Series of Armenian war crimes: Aghdaban massacre
By Vugar Khalilov
During the first Karabakh war (1988-1994), Armenia committed a series of systematic genocide acts against innocent Azerbaijanis. The Aghdaban massacre, which occurred a year before Armenian military forces occupied Azerbaijan's Kalbajar region, is one of the bloodiest chapters in Armenia's anti-Azerbaijan aggression.
The village in Azerbaijan’s Kalbajar region was twice subjected to mass atrocities committed by the Armenian armed forces in the early 1990s.
During the massacre, the Armenian invaders committed horrifying atrocities, violating both military and international human rights principles by brutally murdering civilians and destroying all historical monuments in the village.
As a result of the Aghdaban tragedy, which resulted in the burning of the entire village, hundreds of civilians were tortured and forced to flee their homes.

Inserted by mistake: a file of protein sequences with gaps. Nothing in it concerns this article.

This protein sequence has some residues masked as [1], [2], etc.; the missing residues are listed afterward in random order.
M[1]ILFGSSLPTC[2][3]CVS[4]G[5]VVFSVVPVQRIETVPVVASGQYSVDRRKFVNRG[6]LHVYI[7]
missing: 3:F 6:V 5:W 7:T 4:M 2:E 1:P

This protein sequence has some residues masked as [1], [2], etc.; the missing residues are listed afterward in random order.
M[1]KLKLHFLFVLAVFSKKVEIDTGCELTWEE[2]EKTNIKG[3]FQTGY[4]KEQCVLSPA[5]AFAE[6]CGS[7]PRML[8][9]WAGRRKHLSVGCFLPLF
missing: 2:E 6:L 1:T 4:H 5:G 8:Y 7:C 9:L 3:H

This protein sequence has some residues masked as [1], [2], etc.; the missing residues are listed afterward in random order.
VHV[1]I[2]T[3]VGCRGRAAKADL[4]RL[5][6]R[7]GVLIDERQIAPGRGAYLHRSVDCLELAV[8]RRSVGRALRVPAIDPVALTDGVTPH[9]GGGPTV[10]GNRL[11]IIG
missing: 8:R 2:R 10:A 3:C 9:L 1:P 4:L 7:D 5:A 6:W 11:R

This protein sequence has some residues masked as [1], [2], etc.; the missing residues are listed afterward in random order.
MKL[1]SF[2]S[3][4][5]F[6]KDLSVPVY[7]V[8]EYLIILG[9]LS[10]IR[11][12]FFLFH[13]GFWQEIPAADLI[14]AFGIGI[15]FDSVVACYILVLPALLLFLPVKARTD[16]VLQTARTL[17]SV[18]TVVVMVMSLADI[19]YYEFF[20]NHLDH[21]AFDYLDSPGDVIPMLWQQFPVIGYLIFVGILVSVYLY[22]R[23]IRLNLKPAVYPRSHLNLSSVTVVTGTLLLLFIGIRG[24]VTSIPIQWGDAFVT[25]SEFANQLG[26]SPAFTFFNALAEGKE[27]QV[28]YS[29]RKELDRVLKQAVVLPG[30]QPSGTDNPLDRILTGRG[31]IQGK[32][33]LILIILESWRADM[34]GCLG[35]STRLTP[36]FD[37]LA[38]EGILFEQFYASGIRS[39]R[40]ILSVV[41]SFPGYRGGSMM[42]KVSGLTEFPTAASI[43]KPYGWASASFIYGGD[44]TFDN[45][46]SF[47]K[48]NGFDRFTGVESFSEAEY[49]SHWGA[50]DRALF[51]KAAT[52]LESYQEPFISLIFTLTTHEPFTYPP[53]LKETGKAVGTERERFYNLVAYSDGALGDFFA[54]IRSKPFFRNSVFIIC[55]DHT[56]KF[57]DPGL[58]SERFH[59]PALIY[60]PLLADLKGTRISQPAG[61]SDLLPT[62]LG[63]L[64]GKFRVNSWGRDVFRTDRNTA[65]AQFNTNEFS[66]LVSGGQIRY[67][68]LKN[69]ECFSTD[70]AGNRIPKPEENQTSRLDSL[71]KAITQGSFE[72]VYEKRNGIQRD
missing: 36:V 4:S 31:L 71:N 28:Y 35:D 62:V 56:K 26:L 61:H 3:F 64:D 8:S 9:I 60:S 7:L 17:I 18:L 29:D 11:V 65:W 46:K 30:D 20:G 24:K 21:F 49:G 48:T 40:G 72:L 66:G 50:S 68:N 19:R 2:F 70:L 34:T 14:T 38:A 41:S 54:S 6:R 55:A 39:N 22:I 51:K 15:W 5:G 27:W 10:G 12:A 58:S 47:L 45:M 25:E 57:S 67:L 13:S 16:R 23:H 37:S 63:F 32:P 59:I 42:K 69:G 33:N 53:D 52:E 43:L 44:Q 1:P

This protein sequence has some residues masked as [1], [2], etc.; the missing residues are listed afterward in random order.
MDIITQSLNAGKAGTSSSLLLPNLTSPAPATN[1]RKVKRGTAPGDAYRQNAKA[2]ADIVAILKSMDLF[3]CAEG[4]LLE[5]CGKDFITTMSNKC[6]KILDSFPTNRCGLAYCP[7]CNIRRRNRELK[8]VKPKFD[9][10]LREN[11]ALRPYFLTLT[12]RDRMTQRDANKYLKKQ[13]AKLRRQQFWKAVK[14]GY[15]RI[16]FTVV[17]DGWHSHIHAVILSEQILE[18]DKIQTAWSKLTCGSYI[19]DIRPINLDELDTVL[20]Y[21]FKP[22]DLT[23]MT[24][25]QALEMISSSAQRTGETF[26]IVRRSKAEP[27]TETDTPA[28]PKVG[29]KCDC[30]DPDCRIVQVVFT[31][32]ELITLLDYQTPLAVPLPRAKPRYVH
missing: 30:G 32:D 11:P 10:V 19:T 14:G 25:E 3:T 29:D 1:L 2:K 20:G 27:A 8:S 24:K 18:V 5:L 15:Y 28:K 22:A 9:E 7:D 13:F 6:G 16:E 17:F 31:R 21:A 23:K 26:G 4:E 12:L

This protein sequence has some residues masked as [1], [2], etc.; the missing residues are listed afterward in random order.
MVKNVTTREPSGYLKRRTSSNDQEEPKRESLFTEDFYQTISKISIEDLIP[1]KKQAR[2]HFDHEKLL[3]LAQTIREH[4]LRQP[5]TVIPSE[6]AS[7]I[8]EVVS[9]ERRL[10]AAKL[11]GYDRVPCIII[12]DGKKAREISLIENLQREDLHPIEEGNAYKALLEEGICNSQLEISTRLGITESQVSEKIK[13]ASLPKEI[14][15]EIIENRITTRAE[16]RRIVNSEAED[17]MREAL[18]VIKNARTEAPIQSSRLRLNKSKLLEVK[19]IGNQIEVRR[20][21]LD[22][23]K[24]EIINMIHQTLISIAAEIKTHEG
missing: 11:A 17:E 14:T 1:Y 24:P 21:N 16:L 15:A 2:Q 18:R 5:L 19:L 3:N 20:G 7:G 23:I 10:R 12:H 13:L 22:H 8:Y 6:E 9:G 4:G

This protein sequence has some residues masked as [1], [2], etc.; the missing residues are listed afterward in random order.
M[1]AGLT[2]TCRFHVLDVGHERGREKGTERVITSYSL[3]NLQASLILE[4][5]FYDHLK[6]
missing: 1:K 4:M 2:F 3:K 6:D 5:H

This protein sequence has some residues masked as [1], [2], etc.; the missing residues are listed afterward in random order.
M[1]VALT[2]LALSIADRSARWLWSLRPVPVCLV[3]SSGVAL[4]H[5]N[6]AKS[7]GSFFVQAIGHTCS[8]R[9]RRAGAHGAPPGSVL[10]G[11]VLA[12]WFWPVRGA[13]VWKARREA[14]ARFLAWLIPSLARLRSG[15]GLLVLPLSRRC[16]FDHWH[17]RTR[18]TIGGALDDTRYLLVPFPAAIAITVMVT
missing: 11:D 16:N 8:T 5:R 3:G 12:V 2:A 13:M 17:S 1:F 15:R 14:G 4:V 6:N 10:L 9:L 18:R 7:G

Scale of disaster
Aghdaban village lies 36 km northeast of the regional center, on the right bank of the Aghdaban river, on the slope of the mountain of the same name at the southern foot of the Murovdagh range.
On the night of April 7-8, 1992, Armenian armed forces, with the support of the separatist Armenian gangs in the former Nagorno-Karabakh region, attacked Aghdaban and Chaygovushan villages.
The residents scattered barefoot in the snow-covered forests and mountains, unaware of the onslaught. The people were left defenseless after the Armenians annihilated a small detachment defending the settlements.
Armenian Dashnaks stormed Aghdaban, utterly destroying over 130 homes and torturing 779 residents. They perpetrated genocide by killing innocent civilians in the most heinous manner possible, including the elderly, women, and children.